KH: Besides the ideas already mentioned, I based my research on all the stories I came across and worked on during my career working in film, media and politics, so it really is an empirical work. I met with people like Lance Weiler, visited hackerspaces, attended conferences, read blogs, tweeted about it, attended workshops and meetings on the current Open Culture movement. I drew on my experience with creative processes, methodologies and maieutics, where asking the right question leads to the right answers. For now we are just about to design a crowd-funding campaign to pay back expenses of the prototype, share insights about the business model itself, create a 2.0 version, and then an 1 app! If it works well, it should lead to a collection of cards… Some would be free and online, some will be only IRL, some will be “collectors”. People could buy their cards online, and make their own to keep improving the mapping of transmedia families as the industry matures. The cards are under the Creative Commons license. We’ll most likely change the design, improve some cards, but the tool remains the same no matter what the cards say.

TSF: Are there old media professions as well as new media professions? Are some cards new types of profession we see emerging because of transmedia?

KH: We’re definitely seeing new professions emerge, but “old” professions are actually not that old and are still needed. However, it is true that the industry is also looking for more more polyvalent professionals, so in a way it is becoming harder to have only one expertise. The idea with the 7 families is to show that a transmedia project requires very different types of expertise, so we do need to work with others collaboratively, sometimes in co-creation. However, we do have a super power. We are Fairies and Alchemists, we can create transmedia from scratch (if not a franchise) and transmedia is changing the traditional models of creation and production, in the same way it is the concept of authorship, and business models. Transmedia as such is not a consequence of the digital age, but it is now emerging as an art form of itself because of the new tools available, the potential of interactivity and of social influence.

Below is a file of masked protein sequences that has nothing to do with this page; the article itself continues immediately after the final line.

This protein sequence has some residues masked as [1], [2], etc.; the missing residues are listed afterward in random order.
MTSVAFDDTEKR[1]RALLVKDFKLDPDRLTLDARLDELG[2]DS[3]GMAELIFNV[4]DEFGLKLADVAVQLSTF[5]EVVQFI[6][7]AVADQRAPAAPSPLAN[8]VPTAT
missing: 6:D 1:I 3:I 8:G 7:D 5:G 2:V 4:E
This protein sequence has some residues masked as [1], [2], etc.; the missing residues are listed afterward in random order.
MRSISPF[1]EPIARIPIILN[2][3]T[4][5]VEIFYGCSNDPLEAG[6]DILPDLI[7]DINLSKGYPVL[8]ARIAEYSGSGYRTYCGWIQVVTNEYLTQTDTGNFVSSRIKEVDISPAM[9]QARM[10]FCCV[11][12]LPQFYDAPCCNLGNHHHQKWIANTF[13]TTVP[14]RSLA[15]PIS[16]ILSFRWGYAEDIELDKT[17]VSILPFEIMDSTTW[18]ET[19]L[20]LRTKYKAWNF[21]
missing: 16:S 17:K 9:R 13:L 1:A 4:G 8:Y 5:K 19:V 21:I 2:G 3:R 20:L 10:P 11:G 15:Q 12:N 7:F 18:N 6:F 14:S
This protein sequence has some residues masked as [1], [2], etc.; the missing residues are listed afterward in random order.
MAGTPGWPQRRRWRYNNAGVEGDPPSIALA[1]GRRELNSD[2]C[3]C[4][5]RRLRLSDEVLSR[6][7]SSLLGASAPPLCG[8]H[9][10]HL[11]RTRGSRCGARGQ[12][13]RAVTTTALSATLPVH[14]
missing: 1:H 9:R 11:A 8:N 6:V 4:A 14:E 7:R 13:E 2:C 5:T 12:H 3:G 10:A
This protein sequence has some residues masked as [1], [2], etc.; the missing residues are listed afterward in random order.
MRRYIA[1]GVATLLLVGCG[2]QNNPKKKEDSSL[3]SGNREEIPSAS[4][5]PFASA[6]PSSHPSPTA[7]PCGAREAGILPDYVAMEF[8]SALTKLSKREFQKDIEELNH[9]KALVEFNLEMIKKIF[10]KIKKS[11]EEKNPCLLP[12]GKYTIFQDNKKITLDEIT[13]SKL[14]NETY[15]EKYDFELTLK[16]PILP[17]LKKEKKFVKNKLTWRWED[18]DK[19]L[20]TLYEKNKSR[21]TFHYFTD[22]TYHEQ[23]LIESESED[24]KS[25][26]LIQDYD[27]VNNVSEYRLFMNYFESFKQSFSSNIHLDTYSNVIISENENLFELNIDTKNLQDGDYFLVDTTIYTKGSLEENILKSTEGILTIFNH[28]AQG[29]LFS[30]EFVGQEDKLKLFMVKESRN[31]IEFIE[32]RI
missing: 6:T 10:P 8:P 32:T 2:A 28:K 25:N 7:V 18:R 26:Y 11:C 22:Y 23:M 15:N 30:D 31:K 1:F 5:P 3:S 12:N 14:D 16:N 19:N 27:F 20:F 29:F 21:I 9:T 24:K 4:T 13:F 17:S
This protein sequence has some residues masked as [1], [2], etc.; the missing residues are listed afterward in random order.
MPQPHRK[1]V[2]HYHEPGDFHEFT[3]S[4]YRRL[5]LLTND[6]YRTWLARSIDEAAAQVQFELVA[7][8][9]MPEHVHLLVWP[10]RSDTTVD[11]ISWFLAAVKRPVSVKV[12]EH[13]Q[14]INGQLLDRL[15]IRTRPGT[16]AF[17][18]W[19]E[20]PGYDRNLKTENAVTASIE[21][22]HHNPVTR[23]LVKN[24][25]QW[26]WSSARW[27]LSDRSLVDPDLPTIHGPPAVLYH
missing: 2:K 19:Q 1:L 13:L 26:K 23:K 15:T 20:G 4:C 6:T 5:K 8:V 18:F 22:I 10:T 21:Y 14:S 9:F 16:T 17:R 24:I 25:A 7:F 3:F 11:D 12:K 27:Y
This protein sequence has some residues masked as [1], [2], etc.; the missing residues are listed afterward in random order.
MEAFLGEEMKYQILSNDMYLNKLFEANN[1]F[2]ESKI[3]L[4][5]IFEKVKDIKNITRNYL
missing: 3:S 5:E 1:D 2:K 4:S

TSF: How can it typically be used in a hackathon or workshop? What advice would you give to people who don’t yet know how to use their skills for or what role they can play in the building of a transmedia project?

KH: First of all, be free. Basic mantra : everyone is a storyteller. Optional mantra: tools and platforms are here to serve you and not the other way around. The cards are made to foster communication, to help build good teams, and boost the creative process and thinking. Based on your needs and where you are in your creative process, you can get inspired by the cards, use them to improve the experience you’re designing, to think about group dynamics … If you are stuck or lacking creativity during while creating your project, take a short break, let it go. You can use the cards to boost your imagination, take a step back, or challenge your self. Typically, you can pick a card out of the complete game and ask those basic questions:

“Do I already have this profile in my team?”
“What skills do I have that can add value to my team and to the transmedia experience we’re building?”
“Is my transmedia project too big? Too small? Can this card change anything in my creative process to reach the right balance…”
Look at all the cards now: “What do I miss the most for a good native transmedia project?”
Turn to your team: “Can you read (interpret) this card for me?”
You can also pick each card you think you already have in the current development of your project, and ask what you’re missing. For instance, if you think you are done building your Storyworld, why not take a look at the Communities Family and explpore ways in which you could improve your Storyworld to make it more open. Then, take a card in the Gameplay family and try to think about whether adding some gaming elements would enhance the experience you’re building, for instance. The cards work very well if you are going to implement into Social Samba and Conducttr. Since the TransmediaJam will focus on social media, you might think that you only need the “Communities” family, but not at all. Every family has its own qualities and characteristics to bring.

Published on THINK & DO TANK